# Prove that $q\equiv (q\mod 2^n)+\lfloor\frac{q}{2^n}\rfloor(\mod 2^n-1)$

Prove that $q\equiv (q\mod 2^n)+\lfloor\frac{q}{2^n}\rfloor(\mod 2^n-1)$.

This expression is given in Lucas-Lehmer Primality Test. I am wondering if there is a proof of this, as it is not listed on the page. Thank You.

• Hint: Using euclidean division: $q=k*2^n+a=a+k+k*(2^n-1)$, now do the computation. – Moya Sep 14 '18 at 2:30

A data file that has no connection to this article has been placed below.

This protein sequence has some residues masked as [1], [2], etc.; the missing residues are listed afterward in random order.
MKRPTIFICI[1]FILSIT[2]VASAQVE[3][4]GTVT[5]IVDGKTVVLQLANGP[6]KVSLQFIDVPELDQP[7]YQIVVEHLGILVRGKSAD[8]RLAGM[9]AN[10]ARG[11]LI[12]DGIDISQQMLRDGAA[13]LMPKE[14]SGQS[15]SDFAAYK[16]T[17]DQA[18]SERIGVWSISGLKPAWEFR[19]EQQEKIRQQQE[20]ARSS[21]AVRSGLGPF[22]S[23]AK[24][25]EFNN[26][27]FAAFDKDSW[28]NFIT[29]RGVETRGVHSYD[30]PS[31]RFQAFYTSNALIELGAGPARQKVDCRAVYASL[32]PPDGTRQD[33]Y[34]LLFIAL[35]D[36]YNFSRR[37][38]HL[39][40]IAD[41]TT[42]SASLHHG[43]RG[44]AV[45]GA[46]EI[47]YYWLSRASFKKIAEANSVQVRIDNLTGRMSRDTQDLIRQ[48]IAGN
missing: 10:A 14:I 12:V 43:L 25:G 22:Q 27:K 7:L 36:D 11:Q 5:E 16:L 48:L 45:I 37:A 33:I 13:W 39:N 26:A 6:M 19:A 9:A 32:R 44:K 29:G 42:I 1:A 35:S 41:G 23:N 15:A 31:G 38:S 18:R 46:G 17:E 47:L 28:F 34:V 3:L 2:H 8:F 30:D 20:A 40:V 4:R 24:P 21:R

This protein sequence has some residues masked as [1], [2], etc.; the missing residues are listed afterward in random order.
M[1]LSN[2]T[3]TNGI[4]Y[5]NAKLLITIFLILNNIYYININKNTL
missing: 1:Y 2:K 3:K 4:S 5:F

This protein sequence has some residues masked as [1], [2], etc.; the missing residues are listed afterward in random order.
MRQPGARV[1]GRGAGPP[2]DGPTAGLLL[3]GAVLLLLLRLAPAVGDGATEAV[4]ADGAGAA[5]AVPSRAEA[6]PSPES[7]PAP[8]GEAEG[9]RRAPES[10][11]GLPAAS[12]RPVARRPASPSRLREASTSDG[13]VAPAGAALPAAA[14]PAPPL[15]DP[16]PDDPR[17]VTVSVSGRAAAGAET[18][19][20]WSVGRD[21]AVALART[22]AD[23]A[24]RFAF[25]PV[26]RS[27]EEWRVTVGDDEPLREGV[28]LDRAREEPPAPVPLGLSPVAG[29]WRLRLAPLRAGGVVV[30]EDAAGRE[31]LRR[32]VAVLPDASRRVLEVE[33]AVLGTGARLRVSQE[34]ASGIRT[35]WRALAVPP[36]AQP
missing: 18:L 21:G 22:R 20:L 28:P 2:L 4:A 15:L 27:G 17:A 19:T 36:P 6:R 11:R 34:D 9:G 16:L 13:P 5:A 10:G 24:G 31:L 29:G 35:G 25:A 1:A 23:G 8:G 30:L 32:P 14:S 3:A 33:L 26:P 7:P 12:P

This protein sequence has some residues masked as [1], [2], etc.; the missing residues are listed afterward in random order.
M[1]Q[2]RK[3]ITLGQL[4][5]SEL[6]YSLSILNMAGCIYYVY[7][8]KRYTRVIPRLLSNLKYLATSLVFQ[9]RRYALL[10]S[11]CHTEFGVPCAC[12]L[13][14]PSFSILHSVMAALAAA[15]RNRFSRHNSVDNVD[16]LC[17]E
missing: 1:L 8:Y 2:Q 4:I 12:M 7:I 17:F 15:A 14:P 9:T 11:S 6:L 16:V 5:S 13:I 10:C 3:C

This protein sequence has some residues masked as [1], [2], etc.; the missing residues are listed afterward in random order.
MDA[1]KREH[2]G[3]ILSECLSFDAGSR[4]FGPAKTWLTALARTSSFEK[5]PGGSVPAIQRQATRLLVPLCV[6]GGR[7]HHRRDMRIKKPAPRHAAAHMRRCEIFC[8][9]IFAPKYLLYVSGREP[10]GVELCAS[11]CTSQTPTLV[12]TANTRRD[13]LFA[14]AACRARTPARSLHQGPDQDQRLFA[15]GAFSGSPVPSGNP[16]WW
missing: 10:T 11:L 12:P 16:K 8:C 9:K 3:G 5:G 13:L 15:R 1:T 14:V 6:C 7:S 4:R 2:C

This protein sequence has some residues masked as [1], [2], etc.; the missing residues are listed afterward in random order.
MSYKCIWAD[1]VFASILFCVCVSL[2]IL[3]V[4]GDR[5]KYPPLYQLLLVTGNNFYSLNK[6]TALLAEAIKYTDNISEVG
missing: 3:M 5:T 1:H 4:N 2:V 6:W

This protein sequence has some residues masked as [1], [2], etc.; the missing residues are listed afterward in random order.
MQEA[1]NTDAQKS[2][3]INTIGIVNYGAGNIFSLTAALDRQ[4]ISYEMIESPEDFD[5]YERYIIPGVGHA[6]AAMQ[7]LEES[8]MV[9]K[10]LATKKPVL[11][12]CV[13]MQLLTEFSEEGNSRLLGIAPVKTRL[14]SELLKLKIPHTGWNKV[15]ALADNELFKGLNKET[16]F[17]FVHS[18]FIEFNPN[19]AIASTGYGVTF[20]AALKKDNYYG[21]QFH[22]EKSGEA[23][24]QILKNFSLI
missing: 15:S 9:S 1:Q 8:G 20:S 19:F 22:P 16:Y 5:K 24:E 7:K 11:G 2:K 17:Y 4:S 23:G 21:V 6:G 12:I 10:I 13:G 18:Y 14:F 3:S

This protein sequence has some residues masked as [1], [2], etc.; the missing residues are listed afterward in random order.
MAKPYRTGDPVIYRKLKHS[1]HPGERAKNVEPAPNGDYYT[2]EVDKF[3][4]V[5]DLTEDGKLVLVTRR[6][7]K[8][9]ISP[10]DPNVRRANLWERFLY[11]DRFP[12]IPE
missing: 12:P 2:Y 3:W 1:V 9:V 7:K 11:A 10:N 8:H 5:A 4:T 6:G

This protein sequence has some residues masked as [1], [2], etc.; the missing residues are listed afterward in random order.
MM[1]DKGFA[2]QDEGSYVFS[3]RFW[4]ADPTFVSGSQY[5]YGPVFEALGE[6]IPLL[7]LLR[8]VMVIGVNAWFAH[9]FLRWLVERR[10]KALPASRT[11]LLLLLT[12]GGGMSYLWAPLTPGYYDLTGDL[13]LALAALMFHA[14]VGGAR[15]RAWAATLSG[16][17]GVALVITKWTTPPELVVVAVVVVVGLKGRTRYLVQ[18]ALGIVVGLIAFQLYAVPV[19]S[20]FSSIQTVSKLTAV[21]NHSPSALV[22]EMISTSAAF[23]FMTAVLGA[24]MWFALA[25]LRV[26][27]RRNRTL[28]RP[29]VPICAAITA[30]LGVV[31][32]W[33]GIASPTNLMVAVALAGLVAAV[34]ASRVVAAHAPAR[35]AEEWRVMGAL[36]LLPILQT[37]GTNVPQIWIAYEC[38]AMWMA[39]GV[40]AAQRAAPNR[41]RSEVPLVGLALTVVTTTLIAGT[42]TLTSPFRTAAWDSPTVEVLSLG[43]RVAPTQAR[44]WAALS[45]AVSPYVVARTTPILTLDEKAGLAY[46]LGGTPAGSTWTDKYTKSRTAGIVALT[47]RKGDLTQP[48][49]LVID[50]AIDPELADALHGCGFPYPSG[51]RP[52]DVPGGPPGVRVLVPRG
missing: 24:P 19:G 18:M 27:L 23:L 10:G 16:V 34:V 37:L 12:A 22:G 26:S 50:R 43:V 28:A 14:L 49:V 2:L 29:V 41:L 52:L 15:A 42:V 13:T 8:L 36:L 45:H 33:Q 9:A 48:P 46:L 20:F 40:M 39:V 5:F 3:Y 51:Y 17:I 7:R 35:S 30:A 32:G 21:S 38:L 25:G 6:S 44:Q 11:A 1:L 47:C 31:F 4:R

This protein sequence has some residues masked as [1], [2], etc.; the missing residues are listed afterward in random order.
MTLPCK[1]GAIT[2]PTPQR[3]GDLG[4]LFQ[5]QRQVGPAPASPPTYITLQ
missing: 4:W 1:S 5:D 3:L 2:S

Let $a$ and $q$ be positive integers. Then we can write $q$ in terms of $a$ as $$q = \alpha a + \beta,$$ where integers $\alpha \ge 0$ and $0 \le \beta < a$ are the quotient and remainder after division when $q$ is divided by $a$. Observe that $$q \equiv \beta \mod{a},$$ and $$\left\lfloor \frac{q}{a}\right\rfloor = \left\lfloor \alpha + \frac{\beta}{a}\right\rfloor = \alpha.$$ Therefore, $$q = a\cdot \left\lfloor \frac{q}{a}\right\rfloor + (q \mod{a}) = (a-1)\cdot \left\lfloor \frac{q}{a}\right\rfloor +\left\lfloor \frac{q}{a}\right\rfloor+ (q \mod{a}).$$ Consequently, $$q \equiv (q \mod{a}) + \left\lfloor \frac{q}{a}\right\rfloor \mod{a-1}.$$ In your case, $a = 2^n$.